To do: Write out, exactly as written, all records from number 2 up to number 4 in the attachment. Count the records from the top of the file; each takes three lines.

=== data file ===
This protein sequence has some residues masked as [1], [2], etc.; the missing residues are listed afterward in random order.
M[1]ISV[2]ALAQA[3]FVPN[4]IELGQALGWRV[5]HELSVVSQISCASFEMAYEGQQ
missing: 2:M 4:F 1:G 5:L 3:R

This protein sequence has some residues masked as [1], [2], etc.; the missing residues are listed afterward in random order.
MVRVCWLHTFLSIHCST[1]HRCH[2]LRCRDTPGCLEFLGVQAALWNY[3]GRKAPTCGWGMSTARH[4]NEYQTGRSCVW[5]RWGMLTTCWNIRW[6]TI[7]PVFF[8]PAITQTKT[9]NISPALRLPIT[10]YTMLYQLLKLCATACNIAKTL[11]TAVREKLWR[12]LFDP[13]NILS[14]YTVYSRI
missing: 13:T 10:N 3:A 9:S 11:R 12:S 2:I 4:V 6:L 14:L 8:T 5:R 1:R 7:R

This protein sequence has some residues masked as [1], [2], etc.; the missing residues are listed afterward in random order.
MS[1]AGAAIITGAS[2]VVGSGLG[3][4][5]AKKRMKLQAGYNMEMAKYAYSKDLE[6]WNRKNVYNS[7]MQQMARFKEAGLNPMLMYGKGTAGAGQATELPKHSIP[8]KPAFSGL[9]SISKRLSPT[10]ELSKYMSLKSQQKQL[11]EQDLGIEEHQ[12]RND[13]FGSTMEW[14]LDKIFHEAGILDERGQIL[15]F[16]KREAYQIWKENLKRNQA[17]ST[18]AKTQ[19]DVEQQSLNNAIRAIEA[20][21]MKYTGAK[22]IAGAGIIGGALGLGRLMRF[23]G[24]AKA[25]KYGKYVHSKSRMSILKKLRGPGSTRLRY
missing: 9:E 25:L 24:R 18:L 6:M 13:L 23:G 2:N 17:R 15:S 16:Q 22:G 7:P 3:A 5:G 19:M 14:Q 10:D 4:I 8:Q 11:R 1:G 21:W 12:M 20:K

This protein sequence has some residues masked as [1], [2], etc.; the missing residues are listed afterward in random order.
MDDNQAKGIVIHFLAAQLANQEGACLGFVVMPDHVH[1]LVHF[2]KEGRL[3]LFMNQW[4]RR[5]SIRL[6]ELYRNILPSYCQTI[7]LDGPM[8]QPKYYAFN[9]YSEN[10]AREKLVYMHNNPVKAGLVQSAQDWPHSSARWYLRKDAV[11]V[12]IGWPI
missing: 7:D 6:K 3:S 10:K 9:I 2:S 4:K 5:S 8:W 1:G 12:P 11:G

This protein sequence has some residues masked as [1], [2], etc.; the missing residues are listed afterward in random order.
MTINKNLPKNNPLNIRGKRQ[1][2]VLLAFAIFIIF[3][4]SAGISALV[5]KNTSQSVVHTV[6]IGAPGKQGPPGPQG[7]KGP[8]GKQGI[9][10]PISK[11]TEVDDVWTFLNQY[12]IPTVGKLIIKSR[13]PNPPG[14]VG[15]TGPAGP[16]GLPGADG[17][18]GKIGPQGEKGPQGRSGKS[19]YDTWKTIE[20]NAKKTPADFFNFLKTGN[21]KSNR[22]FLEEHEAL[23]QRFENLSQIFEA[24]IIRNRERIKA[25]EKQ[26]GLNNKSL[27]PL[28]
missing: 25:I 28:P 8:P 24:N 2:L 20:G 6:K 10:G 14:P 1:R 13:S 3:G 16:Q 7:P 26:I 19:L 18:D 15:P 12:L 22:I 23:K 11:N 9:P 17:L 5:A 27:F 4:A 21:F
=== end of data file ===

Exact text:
This protein sequence has some residues masked as [1], [2], etc.; the missing residues are listed afterward in random order.
MVRVCWLHTFLSIHCST[1]HRCH[2]LRCRDTPGCLEFLGVQAALWNY[3]GRKAPTCGWGMSTARH[4]NEYQTGRSCVW[5]RWGMLTTCWNIRW[6]TI[7]PVFF[8]PAITQTKT[9]NISPALRLPIT[10]YTMLYQLLKLCATACNIAKTL[11]TAVREKLWR[12]LFDP[13]NILS[14]YTVYSRI
missing: 13:T 10:N 3:A 9:S 11:R 12:S 2:I 4:V 6:L 14:L 8:T 5:R 1:R 7:R

This protein sequence has some residues masked as [1], [2], etc.; the missing residues are listed afterward in random order.
MS[1]AGAAIITGAS[2]VVGSGLG[3][4][5]AKKRMKLQAGYNMEMAKYAYSKDLE[6]WNRKNVYNS[7]MQQMARFKEAGLNPMLMYGKGTAGAGQATELPKHSIP[8]KPAFSGL[9]SISKRLSPT[10]ELSKYMSLKSQQKQL[11]EQDLGIEEHQ[12]RND[13]FGSTMEW[14]LDKIFHEAGILDERGQIL[15]F[16]KREAYQIWKENLKRNQA[17]ST[18]AKTQ[19]DVEQQSLNNAIRAIEA[20][21]MKYTGAK[22]IAGAGIIGGALGLGRLMRF[23]G[24]AKA[25]KYGKYVHSKSRMSILKKLRGPGSTRLRY
missing: 9:E 25:L 24:R 18:L 6:M 13:L 23:G 2:N 17:R 15:S 16:Q 22:G 7:P 3:A 5:G 19:M 14:Q 10:D 4:I 8:Q 11:R 1:G 21:W 12:M 20:K

This protein sequence has some residues masked as [1], [2], etc.; the missing residues are listed afterward in random order.
MDDNQAKGIVIHFLAAQLANQEGACLGFVVMPDHVH[1]LVHF[2]KEGRL[3]LFMNQW[4]RR[5]SIRL[6]ELYRNILPSYCQTI[7]LDGPM[8]QPKYYAFN[9]YSEN[10]AREKLVYMHNNPVKAGLVQSAQDWPHSSARWYLRKDAV[11]V[12]IGWPI
missing: 7:D 6:K 3:S 10:K 9:I 2:S 4:K 5:S 8:W 1:G 12:P 11:G